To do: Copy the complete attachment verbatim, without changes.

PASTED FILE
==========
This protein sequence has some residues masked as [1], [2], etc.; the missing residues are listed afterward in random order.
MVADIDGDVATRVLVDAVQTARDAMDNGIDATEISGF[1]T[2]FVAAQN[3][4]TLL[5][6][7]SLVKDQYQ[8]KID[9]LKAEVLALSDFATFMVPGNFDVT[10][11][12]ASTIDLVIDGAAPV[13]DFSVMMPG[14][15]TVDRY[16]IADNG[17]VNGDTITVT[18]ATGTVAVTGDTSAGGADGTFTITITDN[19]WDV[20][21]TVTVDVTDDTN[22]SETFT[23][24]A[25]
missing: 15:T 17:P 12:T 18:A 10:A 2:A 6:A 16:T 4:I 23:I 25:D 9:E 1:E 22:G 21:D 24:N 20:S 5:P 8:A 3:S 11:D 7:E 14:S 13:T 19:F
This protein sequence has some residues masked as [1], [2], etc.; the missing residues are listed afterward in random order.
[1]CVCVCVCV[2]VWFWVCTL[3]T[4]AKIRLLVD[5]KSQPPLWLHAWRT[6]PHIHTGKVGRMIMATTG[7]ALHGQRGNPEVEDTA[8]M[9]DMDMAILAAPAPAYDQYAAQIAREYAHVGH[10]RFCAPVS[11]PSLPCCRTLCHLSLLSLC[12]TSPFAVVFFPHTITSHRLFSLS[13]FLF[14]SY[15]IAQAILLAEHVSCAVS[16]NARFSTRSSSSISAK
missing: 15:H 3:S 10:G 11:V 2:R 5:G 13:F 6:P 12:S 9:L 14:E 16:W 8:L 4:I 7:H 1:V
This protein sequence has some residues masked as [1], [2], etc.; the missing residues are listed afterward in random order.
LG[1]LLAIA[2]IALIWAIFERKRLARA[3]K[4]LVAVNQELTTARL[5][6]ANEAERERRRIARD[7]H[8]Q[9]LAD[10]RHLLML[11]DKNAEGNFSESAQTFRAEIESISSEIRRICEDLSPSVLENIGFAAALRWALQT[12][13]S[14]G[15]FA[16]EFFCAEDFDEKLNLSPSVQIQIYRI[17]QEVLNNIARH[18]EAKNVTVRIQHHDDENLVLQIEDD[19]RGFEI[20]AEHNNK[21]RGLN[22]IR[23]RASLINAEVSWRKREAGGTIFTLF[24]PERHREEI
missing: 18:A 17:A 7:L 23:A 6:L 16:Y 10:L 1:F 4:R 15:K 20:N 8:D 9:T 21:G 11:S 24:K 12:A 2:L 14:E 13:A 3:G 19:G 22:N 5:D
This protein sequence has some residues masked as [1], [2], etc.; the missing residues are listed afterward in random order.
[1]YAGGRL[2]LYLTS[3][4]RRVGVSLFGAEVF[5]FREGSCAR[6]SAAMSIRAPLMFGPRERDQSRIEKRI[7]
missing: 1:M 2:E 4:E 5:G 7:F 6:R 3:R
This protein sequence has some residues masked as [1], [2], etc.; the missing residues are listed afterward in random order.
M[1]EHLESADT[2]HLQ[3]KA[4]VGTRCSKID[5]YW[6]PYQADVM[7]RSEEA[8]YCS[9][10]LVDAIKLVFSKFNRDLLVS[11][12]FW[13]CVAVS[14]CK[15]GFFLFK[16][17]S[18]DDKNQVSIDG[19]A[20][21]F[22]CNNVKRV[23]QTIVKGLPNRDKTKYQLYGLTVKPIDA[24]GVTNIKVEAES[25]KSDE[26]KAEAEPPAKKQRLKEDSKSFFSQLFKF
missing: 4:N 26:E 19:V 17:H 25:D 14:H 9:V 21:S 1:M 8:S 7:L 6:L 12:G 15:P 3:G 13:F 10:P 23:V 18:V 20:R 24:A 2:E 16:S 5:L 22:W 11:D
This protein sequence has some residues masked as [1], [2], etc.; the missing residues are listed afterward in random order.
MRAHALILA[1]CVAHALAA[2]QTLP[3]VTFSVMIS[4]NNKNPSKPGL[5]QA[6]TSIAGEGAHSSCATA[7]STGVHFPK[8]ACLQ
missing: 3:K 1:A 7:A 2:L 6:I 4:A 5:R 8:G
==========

This protein sequence has some residues masked as [1], [2], etc.; the missing residues are listed afterward in random order.
MVADIDGDVATRVLVDAVQTARDAMDNGIDATEISGF[1]T[2]FVAAQN[3][4]TLL[5][6][7]SLVKDQYQ[8]KID[9]LKAEVLALSDFATFMVPGNFDVT[10][11][12]ASTIDLVIDGAAPV[13]DFSVMMPG[14][15]TVDRY[16]IADNG[17]VNGDTITVT[18]ATGTVAVTGDTSAGGADGTFTITITDN[19]WDV[20][21]TVTVDVTDDTN[22]SETFT[23][24]A[25]
missing: 15:T 17:P 12:T 18:A 10:A 2:A 6:A 16:T 4:I 23:I 25:D 9:E 1:E 22:G 21:D 24:N 20:S 5:P 8:A 3:S 11:D 7:E 14:S 13:T 19:F
This protein sequence has some residues masked as [1], [2], etc.; the missing residues are listed afterward in random order.
[1]CVCVCVCV[2]VWFWVCTL[3]T[4]AKIRLLVD[5]KSQPPLWLHAWRT[6]PHIHTGKVGRMIMATTG[7]ALHGQRGNPEVEDTA[8]M[9]DMDMAILAAPAPAYDQYAAQIAREYAHVGH[10]RFCAPVS[11]PSLPCCRTLCHLSLLSLC[12]TSPFAVVFFPHTITSHRLFSLS[13]FLF[14]SY[15]IAQAILLAEHVSCAVS[16]NARFSTRSSSSISAK
missing: 15:H 3:S 10:G 11:V 2:R 5:G 13:F 6:P 12:S 9:L 14:E 16:W 8:L 4:I 7:H 1:V
This protein sequence has some residues masked as [1], [2], etc.; the missing residues are listed afterward in random order.
LG[1]LLAIA[2]IALIWAIFERKRLARA[3]K[4]LVAVNQELTTARL[5][6]ANEAERERRRIARD[7]H[8]Q[9]LAD[10]RHLLML[11]DKNAEGNFSESAQTFRAEIESISSEIRRICEDLSPSVLENIGFAAALRWALQT[12][13]S[14]G[15]FA[16]EFFCAEDFDEKLNLSPSVQIQIYRI[17]QEVLNNIARH[18]EAKNVTVRIQHHDDENLVLQIEDD[19]RGFEI[20]AEHNNK[21]RGLN[22]IR[23]RASLINAEVSWRKREAGGTIFTLF[24]PERHREEI
missing: 18:A 17:A 7:L 23:A 6:L 16:Y 10:L 1:F 4:R 15:K 20:N 8:D 9:T 21:G 11:S 24:K 12:A 2:L 14:E 13:A 3:G 19:G 22:N 5:D
This protein sequence has some residues masked as [1], [2], etc.; the missing residues are listed afterward in random order.
[1]YAGGRL[2]LYLTS[3][4]RRVGVSLFGAEVF[5]FREGSCAR[6]SAAMSIRAPLMFGPRERDQSRIEKRI[7]
missing: 1:M 2:E 4:E 5:G 7:F 6:R 3:R
This protein sequence has some residues masked as [1], [2], etc.; the missing residues are listed afterward in random order.
M[1]EHLESADT[2]HLQ[3]KA[4]VGTRCSKID[5]YW[6]PYQADVM[7]RSEEA[8]YCS[9][10]LVDAIKLVFSKFNRDLLVS[11][12]FW[13]CVAVS[14]CK[15]GFFLFK[16][17]S[18]DDKNQVSIDG[19]A[20][21]F[22]CNNVKRV[23]QTIVKGLPNRDKTKYQLYGLTVKPIDA[24]GVTNIKVEAES[25]KSDE[26]KAEAEPPAKKQRLKEDSKSFFSQLFKF
missing: 4:N 26:E 19:V 17:H 25:D 14:H 9:V 21:S 1:M 8:S 7:L 6:L 12:G 15:P 3:G 13:F 10:P 23:V 18:V 20:R 24:A 2:E 16:S 5:L 22:W 11:D
This protein sequence has some residues masked as [1], [2], etc.; the missing residues are listed afterward in random order.
MRAHALILA[1]CVAHALAA[2]QTLP[3]VTFSVMIS[4]NNKNPSKPGL[5]QA[6]TSIAGEGAHSSCATA[7]STGVHFPK[8]ACLQ
missing: 3:K 1:A 7:A 2:L 6:I 4:A 5:R 8:G